Romanticizing death, blood and deception – A tale of the Left and Naxalbari

History has always been written by the victors, but the times have changed and so have the idea of history and what it means to be victorious. In today’s socio-economical paradigm, the importance of reincarnating history as a tool to propagate an altered version of the same has become synonymous with the academic and the media elite.

We as a society put heavy emphasis on education and it has been one of the cornerstones of our civilization. That is precisely why we tend to nod whenever we read or hear a person with decorative academic background and never once do we feel the need to verify or counter-check the claims made by ‘the educated man’.

This presumption on behalf of the general populous that the ‘educated man’ being above scrutiny and is always rational gives way to snobbish attempts by the elite to manufacture narratives and engineer consent. Nowhere is this more prevalent than in media and academia – Institutions which are responsible for rationalizing young minds and make them informed individuals.

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This phenomenon gets amplified manyfold when it comes to movements of the Left which have been radical and claimed thousands of lives in the past. ‘The educated man’ more often than not will try to depict such murderous movements in a better light and do so in a subtle but substantive way.

The 1917 ‘revolution’ which, for whatever reason, we in Indian celebrate as this great victory for the proletariat and the workers of the world, was actually a minuscule and contained attempt by a few hundred of Bolsheviks who had next to nothing presence in the vast rural lands of the Zar ruled Russia.

After taking hold of government offices in the town of ‘Petrograd’, the Bolsheviks with their allies ‘the left socialist revolutionaries’, who were an overwhelming majority in the ‘soviet’, promised free and fair elections and abolished private ownership of the land and proclaimed “rarely has an insurrection succeeded so well”.

Ironically or rather expectedly the Bolsheviks managed to get only 24% of the votes in the subsequent elections and lost miserably. In the most communist pattern possible, Lenin then ordered the ‘red guard’ (his personal army) to shut down the elected assembly. Following the shutdown, he installed himself as the Dictator and forced Russia into a civil war between red and white communist. What ensued can best be described by quoting the lines of a columnist for the Express Tribune:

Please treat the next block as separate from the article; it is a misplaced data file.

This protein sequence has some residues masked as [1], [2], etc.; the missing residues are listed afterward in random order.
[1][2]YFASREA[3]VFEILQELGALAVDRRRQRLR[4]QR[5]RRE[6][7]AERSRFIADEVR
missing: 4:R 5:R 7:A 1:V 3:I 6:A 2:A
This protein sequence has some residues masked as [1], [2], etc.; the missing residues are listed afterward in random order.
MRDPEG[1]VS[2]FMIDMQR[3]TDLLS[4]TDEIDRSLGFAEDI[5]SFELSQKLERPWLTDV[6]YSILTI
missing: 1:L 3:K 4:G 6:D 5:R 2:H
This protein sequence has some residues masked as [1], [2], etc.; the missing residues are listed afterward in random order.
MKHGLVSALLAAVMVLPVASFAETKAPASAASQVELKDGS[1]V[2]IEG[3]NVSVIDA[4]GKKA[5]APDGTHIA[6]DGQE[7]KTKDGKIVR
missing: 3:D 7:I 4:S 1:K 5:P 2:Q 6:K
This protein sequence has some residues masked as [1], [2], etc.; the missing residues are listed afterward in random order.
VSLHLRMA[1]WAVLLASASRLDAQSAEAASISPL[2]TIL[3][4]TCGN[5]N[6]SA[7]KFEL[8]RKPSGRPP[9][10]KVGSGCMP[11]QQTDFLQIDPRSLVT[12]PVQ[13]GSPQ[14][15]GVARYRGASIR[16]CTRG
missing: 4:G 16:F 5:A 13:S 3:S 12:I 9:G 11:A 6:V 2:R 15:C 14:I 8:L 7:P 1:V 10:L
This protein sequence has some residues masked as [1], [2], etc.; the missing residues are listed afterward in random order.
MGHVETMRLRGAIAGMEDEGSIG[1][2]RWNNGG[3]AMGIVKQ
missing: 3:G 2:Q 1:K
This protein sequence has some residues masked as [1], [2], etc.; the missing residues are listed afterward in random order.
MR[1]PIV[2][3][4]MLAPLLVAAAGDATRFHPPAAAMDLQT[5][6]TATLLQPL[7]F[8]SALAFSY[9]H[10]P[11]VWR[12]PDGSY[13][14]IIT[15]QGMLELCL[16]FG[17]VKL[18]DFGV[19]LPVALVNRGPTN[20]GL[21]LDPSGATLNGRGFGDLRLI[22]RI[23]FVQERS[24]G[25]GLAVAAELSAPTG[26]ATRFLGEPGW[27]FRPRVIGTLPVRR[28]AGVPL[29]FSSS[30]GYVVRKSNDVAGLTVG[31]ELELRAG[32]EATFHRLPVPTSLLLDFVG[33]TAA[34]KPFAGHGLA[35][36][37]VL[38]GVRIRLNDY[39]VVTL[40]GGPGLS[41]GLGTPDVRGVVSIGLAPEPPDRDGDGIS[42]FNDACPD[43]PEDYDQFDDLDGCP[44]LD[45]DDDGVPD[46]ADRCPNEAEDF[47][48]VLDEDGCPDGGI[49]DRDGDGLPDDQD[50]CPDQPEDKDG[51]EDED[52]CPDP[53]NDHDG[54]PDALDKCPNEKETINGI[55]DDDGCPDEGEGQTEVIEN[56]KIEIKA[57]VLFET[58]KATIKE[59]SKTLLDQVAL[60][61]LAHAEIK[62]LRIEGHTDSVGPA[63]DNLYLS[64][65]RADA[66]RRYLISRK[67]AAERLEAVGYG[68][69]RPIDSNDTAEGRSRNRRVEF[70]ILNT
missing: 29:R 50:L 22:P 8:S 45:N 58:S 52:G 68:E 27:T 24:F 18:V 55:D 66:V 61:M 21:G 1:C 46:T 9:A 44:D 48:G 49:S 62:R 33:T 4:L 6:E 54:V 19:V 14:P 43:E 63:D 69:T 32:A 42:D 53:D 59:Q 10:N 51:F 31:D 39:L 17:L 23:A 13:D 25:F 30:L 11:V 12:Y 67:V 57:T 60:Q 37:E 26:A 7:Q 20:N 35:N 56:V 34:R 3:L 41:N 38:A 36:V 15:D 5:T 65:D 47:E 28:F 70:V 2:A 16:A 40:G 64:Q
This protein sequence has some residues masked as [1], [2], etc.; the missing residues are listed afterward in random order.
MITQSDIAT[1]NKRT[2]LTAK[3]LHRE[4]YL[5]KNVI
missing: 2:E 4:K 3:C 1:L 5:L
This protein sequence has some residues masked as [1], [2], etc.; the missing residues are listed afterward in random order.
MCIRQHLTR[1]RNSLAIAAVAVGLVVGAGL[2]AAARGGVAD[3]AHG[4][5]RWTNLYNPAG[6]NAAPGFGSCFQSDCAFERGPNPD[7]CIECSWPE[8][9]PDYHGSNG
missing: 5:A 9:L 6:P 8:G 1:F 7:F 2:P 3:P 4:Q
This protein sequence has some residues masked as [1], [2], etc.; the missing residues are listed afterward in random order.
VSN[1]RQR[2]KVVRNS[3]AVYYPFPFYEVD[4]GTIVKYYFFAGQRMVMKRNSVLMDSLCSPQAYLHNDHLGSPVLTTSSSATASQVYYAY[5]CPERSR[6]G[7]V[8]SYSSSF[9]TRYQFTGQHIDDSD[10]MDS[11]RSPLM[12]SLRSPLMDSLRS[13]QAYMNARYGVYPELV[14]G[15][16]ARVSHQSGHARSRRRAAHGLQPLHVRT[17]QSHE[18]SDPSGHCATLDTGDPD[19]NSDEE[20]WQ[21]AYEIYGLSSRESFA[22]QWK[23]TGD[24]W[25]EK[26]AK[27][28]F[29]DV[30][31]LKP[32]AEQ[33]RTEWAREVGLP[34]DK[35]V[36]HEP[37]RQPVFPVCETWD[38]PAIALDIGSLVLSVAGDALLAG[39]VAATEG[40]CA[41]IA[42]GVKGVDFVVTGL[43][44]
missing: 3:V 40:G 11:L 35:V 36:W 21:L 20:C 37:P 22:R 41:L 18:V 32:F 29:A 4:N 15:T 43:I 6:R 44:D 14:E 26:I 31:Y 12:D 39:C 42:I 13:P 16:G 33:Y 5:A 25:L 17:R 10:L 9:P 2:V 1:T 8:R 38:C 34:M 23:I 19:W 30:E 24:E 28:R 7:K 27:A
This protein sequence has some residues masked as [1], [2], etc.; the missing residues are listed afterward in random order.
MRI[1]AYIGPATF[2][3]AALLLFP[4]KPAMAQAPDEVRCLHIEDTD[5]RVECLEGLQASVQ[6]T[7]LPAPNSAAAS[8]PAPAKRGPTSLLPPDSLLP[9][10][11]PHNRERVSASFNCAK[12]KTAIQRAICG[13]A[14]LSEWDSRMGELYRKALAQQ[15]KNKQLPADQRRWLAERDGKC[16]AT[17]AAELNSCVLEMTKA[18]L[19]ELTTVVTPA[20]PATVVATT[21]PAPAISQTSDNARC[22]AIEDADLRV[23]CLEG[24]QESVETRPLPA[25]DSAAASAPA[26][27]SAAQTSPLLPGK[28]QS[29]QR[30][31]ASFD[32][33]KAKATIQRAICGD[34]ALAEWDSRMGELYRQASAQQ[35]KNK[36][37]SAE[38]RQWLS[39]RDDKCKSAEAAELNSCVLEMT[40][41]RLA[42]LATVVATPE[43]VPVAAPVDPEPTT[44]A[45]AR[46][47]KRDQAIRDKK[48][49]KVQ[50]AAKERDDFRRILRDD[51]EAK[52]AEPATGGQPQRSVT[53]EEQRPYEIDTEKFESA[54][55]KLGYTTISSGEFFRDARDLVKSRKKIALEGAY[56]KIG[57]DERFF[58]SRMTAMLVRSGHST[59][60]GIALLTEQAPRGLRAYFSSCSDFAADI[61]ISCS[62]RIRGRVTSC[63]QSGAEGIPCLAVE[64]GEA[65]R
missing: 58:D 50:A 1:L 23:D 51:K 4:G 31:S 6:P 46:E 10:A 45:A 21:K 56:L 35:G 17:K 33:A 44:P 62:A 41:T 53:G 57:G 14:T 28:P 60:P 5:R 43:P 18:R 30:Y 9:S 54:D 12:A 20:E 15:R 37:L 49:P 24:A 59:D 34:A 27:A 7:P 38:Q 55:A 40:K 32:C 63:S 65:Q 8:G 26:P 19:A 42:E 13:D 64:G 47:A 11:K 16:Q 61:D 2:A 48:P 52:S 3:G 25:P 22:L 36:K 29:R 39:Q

“Everything material was in short supply in the brave new world of Communism. Except for blood, which was the motif of the Revolution. In July 1918 the royal family, including the five children, were shot, bludgeoned and bayoneted to death in the basement of a building in Yekaterinburg. They swapped the Romanovs for the Red Tsars of Communism. All 1917 brought the world was oppression, blood, and tragedy.”

Now, most of us are not aware of this aspect of the revolution, is because the ‘educated man’ chose to showcase a utopian rendition of the reality.

American ‘journalist’ John Reed’s eyewitness account of the revolution, “10 days that shook the world”, depicts a gleeful and emotional projection of the revolution and the same has been done by hundreds after him.

They do not talk about how the sailors of the Kronstadt naval base, who were initially staunch supporters of the revolution, overnight became ‘nationalist paramilitary’ and ‘black hundreds’. They do not talk about how the Red guards killed and imprisoned thousands of these sailors. This partial amnesia is not coincidental or rare – the same pattern can be seen around the world for every left induced massacre.

Case in point would be the terrible tale of the Naxalbari movement, which has been morbidly romanticized by generations of people through poems, books, and articles. If one disassociates the romanticizing aspect of the ‘revolution’ which we as younger generation look for be it in a woman, war or revolution, it was an appalling secessionist movement which claimed thousands of young lives.

From the initial days, the connection and influence of China were apparent. The main ideologues Charu Mazumder and Kanu Sanyal publicly expressed their ideological leaning towards the Chinese Communist Party and their Chairman Mao Zedong.

In April 1967, Charu Mazumder entrusted his Nepali comrade Krishnabhakta Sharma from Kalimpong with the task of carrying eight documents which Mazumder believed to be ‘guiding principles of the planned revolution’, to China. After 52 days of travelling, Sharma reached the offices of CPC.  He came back with a copy of ‘the red book’ signed by Mao.

When the uprising broke out, CPC mouthpiece ‘People’s Daily’ published in its July 5th 1967 edition the infamous article titled “Spring Thunder over India” openly lending their support to the band of ‘revolutionaries’ that Mazumder has formed. The article pointed out the inner division of the then undivided communist party and much like the old tradition of communists, here also the fight would eventually devolve between Chinese and Indian communists and impressionable young minds would be sacrificed at the sacrosanct altar of communism.